Posted tagged ‘pain’

Can You Drink This Chalice?

April 4, 2019

AMDG

Then came to him the mother of the sons of Zebedee
with her sons,
adoring and asking something of him.
Who said to her: What wilt thou?
She saith to him: say that these my two sons may sit,
the one on thy right hand, and the other on thy left,
in thy kingdom.
And Jesus answering, said: You know not what you ask.
Can you drink the chalice that I shall drink?
They say to him: We can.
He saith to them: My chalice indeed you shall drink
~Matthew 20:0-23

My Father, if it be possible,
let this chalice pass from me.
Nevertheless not as I will, but as thou wilt.
~Matthew 26:39

This is the chalice from which James and John unknowingly asked to drink–
the chalice of Jesus’ Passion.

“Can you drink the chalice from which I drink?”

This is the chalice presented to me at Mass,
filled with His Most Precious Blood.

Can I drink this chalice?!

“eat, O friends, and drink,
drink deeply of love.”
~Canticles of Canticles

Drink deeply,
reverently,
courageously,
the chalice of suffering love.

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Grumbling Versus Lamenting

September 16, 2011

I’ve gotten to Ezekiel in my Genesis-to-Revelation trek through the Haydock Bible, and these last several books have been full of descriptions of just how awful things had become (and how much worse they were going to be once the full consequences of the nations’ sin came to bear).

Maybe it’s just me, but I’d gotten the idea that when things were bad there were basically two verbal responses: grumble or shut up. Reading the story of the Exodus didn’t make the first option look so good–every time they grumbled they got clobbered!

…but David didn’t shut up. The Psalms are full of expressions of pain, fear and sorrow. Neither did Jeremiah–just read Lamentations! And God called David a man after His own heart (Acts 13:22), nor was He displeased with Jeremiah.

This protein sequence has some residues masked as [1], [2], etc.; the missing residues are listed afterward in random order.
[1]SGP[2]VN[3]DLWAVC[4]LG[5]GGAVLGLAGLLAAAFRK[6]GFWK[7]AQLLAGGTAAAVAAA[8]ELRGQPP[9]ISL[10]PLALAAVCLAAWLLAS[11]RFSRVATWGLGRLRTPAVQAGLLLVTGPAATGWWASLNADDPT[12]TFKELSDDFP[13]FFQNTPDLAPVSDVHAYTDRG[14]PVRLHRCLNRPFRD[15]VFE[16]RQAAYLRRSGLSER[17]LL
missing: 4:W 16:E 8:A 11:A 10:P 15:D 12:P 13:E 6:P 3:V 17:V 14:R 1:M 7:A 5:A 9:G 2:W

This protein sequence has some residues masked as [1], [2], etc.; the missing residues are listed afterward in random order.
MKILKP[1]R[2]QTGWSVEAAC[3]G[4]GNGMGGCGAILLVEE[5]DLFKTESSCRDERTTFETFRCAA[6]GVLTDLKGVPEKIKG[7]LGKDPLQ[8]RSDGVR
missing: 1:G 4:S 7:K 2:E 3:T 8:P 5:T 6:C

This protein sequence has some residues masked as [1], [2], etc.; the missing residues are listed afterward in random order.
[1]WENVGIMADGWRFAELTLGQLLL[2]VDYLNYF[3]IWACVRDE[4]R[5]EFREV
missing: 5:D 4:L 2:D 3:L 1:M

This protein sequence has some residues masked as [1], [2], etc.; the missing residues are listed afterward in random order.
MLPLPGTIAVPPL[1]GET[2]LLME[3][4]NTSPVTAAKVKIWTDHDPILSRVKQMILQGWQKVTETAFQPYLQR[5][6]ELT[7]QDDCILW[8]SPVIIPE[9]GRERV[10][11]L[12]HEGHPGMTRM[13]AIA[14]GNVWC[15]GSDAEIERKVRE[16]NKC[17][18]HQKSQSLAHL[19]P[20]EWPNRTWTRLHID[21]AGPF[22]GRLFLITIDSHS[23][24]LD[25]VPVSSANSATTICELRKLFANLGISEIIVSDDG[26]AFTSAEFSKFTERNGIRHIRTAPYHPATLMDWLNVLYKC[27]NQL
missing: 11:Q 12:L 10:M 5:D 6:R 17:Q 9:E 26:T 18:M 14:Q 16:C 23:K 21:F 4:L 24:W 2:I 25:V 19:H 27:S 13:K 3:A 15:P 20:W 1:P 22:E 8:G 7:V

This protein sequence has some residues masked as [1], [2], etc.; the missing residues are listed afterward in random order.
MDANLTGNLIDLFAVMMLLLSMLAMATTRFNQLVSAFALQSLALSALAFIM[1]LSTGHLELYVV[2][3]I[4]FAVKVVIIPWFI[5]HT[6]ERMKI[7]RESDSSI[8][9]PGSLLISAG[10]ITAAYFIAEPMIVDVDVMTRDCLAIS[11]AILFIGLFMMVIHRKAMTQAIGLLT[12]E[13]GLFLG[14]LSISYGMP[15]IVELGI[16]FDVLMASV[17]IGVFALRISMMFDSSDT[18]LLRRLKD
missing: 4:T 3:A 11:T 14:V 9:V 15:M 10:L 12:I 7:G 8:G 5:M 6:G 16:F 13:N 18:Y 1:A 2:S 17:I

There must be a third option, a way of expressing suffering
without grumbling.

So what’s the difference?

What I’m coming up with is that grumbling turns away from God in distrust, while lamentation turns toward Him in confidence. When the Israelites grumbled, they threatened. If God didn’t solve their problems they were going to get Moses out of the way and high-tail it back to Egypt. They didn’t trust God to care for them–it was Adam’s sin all over again:

Man, tempted by the devil,
let his trust in his Creator die in his heart and,
abusing his freedom, disobeyed God’s command.
This is what man’s first sin consisted of
(Cf. Gen 3:1-11; Rom 5:19).
All subsequent sin would be disobedience toward God
and lack of trust in his goodness.
-Catechism of the Catholic Church, paragraph 397

When David and Jeremiah (and others) lamented, they mixed their plaint with praise, reminding God of His promises, His covenants, His mighty deeds in the past. They expressed certainty in His ability and desire to rescue them when the time was right. Sometimes the laments get confusing–there’s so much praise mixed in that it’s hard to keep track of the fact that enemy armies are at the gate!

That seems to be what God wants from us. Give full expression to fear, sorrow and pain, but saturate that expression with confidence in God’s intention and ability to rescue and redeem.

Now we know that for those who love God
all things work together unto good,
for those who, according to His purpose,
are saints through His call.
-Romans 8:28

Dismiss all anxiety from your minds.
Present your needs to God in every form of prayer
and in petitions full of gratitude.
Then God’s own peace,
which is beyond all understanding,
will stand guard over your hearts and minds,
in Christ Jesus.
-Philippians 4:6-7


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